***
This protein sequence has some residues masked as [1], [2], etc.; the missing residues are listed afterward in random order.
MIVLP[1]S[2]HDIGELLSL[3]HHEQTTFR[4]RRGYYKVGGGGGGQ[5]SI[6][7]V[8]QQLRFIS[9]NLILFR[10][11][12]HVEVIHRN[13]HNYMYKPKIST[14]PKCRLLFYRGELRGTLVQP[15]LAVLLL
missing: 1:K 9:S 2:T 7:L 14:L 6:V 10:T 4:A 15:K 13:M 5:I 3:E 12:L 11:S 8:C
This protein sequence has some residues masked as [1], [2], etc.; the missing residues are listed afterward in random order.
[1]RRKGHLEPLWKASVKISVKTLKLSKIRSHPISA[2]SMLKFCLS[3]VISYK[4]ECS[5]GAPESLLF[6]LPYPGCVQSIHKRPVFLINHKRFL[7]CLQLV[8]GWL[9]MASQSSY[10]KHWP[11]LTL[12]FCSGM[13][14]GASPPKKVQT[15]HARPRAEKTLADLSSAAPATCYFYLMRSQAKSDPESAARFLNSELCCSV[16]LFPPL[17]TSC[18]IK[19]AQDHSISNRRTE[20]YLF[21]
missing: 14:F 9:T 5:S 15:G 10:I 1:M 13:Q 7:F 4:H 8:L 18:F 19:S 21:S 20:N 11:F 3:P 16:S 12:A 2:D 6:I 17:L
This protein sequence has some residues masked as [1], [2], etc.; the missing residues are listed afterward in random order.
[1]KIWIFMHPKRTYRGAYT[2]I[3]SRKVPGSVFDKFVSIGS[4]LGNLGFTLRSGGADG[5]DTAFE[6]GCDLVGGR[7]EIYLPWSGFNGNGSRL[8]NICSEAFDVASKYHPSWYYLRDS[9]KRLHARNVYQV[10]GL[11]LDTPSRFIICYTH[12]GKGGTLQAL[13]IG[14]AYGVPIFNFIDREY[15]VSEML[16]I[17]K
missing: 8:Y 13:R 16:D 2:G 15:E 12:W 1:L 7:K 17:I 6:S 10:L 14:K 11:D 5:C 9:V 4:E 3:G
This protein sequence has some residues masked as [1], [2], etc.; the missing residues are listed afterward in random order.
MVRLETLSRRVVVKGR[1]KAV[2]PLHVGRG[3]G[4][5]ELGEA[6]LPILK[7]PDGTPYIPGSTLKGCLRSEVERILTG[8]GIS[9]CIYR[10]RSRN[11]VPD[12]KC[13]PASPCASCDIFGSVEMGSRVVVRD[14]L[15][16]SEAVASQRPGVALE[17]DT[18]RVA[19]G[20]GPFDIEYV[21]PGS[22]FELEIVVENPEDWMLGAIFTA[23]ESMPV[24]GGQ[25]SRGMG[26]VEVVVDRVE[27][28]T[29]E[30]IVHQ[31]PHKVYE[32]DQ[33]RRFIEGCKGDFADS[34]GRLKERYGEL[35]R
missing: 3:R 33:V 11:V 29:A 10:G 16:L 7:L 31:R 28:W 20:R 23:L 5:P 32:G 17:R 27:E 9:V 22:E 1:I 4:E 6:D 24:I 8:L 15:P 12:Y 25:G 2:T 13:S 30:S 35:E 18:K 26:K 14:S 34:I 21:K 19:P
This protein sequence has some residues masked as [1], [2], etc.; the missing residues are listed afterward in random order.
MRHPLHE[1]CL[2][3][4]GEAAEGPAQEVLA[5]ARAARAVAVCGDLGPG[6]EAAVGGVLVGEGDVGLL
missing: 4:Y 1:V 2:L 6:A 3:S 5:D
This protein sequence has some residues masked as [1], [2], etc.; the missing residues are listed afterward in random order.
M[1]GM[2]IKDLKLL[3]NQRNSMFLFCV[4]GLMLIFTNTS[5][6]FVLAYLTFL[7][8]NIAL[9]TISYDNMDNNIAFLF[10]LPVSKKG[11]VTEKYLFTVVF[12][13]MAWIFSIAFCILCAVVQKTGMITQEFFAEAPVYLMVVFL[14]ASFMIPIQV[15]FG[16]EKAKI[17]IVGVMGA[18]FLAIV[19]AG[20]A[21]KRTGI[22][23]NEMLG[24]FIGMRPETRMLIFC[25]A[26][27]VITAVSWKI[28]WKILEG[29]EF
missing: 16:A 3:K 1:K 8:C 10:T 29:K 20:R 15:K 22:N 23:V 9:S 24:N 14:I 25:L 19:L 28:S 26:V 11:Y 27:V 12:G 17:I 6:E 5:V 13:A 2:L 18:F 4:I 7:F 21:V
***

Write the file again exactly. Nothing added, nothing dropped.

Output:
This protein sequence has some residues masked as [1], [2], etc.; the missing residues are listed afterward in random order.
MIVLP[1]S[2]HDIGELLSL[3]HHEQTTFR[4]RRGYYKVGGGGGGQ[5]SI[6][7]V[8]QQLRFIS[9]NLILFR[10][11][12]HVEVIHRN[13]HNYMYKPKIST[14]PKCRLLFYRGELRGTLVQP[15]LAVLLL
missing: 1:K 9:S 2:T 7:L 14:L 6:V 10:T 4:A 15:K 13:M 5:I 3:E 12:L 11:S 8:C
This protein sequence has some residues masked as [1], [2], etc.; the missing residues are listed afterward in random order.
[1]RRKGHLEPLWKASVKISVKTLKLSKIRSHPISA[2]SMLKFCLS[3]VISYK[4]ECS[5]GAPESLLF[6]LPYPGCVQSIHKRPVFLINHKRFL[7]CLQLV[8]GWL[9]MASQSSY[10]KHWP[11]LTL[12]FCSGM[13][14]GASPPKKVQT[15]HARPRAEKTLADLSSAAPATCYFYLMRSQAKSDPESAARFLNSELCCSV[16]LFPPL[17]TSC[18]IK[19]AQDHSISNRRTE[20]YLF[21]
missing: 14:F 9:T 5:S 15:G 10:I 1:M 13:Q 7:F 4:H 8:L 18:F 19:S 21:S 20:N 11:F 3:P 16:S 12:A 2:D 6:I 17:L
This protein sequence has some residues masked as [1], [2], etc.; the missing residues are listed afterward in random order.
[1]KIWIFMHPKRTYRGAYT[2]I[3]SRKVPGSVFDKFVSIGS[4]LGNLGFTLRSGGADG[5]DTAFE[6]GCDLVGGR[7]EIYLPWSGFNGNGSRL[8]NICSEAFDVASKYHPSWYYLRDS[9]KRLHARNVYQV[10]GL[11]LDTPSRFIICYTH[12]GKGGTLQAL[13]IG[14]AYGVPIFNFIDREY[15]VSEML[16]I[17]K
missing: 8:Y 13:R 16:D 2:G 15:E 12:W 1:L 7:K 17:I 6:S 10:L 14:K 11:D 5:C 9:V 4:E 3:G
This protein sequence has some residues masked as [1], [2], etc.; the missing residues are listed afterward in random order.
MVRLETLSRRVVVKGR[1]KAV[2]PLHVGRG[3]G[4][5]ELGEA[6]LPILK[7]PDGTPYIPGSTLKGCLRSEVERILTG[8]GIS[9]CIYR[10]RSRN[11]VPD[12]KC[13]PASPCASCDIFGSVEMGSRVVVRD[14]L[15][16]SEAVASQRPGVALE[17]DT[18]RVA[19]G[20]GPFDIEYV[21]PGS[22]FELEIVVENPEDWMLGAIFTA[23]ESMPV[24]GGQ[25]SRGMG[26]VEVVVDRVE[27][28]T[29]E[30]IVHQ[31]PHKVYE[32]DQ[33]RRFIEGCKGDFADS[34]GRLKERYGEL[35]R
missing: 3:R 33:V 11:V 29:A 10:G 16:L 7:L 31:R 28:W 20:R 23:L 5:P 32:G 17:R 27:E 9:V 22:E 1:I 4:E 6:D 24:I 8:L 15:P 12:Y 25:G 2:T 13:S 30:S 35:E 18:K 26:K 14:S 34:I 21:K 19:P
This protein sequence has some residues masked as [1], [2], etc.; the missing residues are listed afterward in random order.
MRHPLHE[1]CL[2][3][4]GEAAEGPAQEVLA[5]ARAARAVAVCGDLGPG[6]EAAVGGVLVGEGDVGLL
missing: 4:Y 1:V 2:L 6:A 3:S 5:D
This protein sequence has some residues masked as [1], [2], etc.; the missing residues are listed afterward in random order.
M[1]GM[2]IKDLKLL[3]NQRNSMFLFCV[4]GLMLIFTNTS[5][6]FVLAYLTFL[7][8]NIAL[9]TISYDNMDNNIAFLF[10]LPVSKKG[11]VTEKYLFTVVF[12][13]MAWIFSIAFCILCAVVQKTGMITQEFFAEAPVYLMVVFL[14]ASFMIPIQV[15]FG[16]EKAKI[17]IVGVMGA[18]FLAIV[19]AG[20]A[21]KRTGI[22][23]NEMLG[24]FIGMRPETRMLIFC[25]A[26][27]VITAVSWKI[28]WKILEG[29]EF
missing: 16:A 3:K 1:K 8:C 10:T 29:K 20:R 15:K 22:N 23:V 9:S 24:N 14:I 25:L 19:L 28:S 26:V 11:Y 27:V 12:G 17:I 6:E 5:V 13:A 2:L 18:F 4:I 7:F 21:V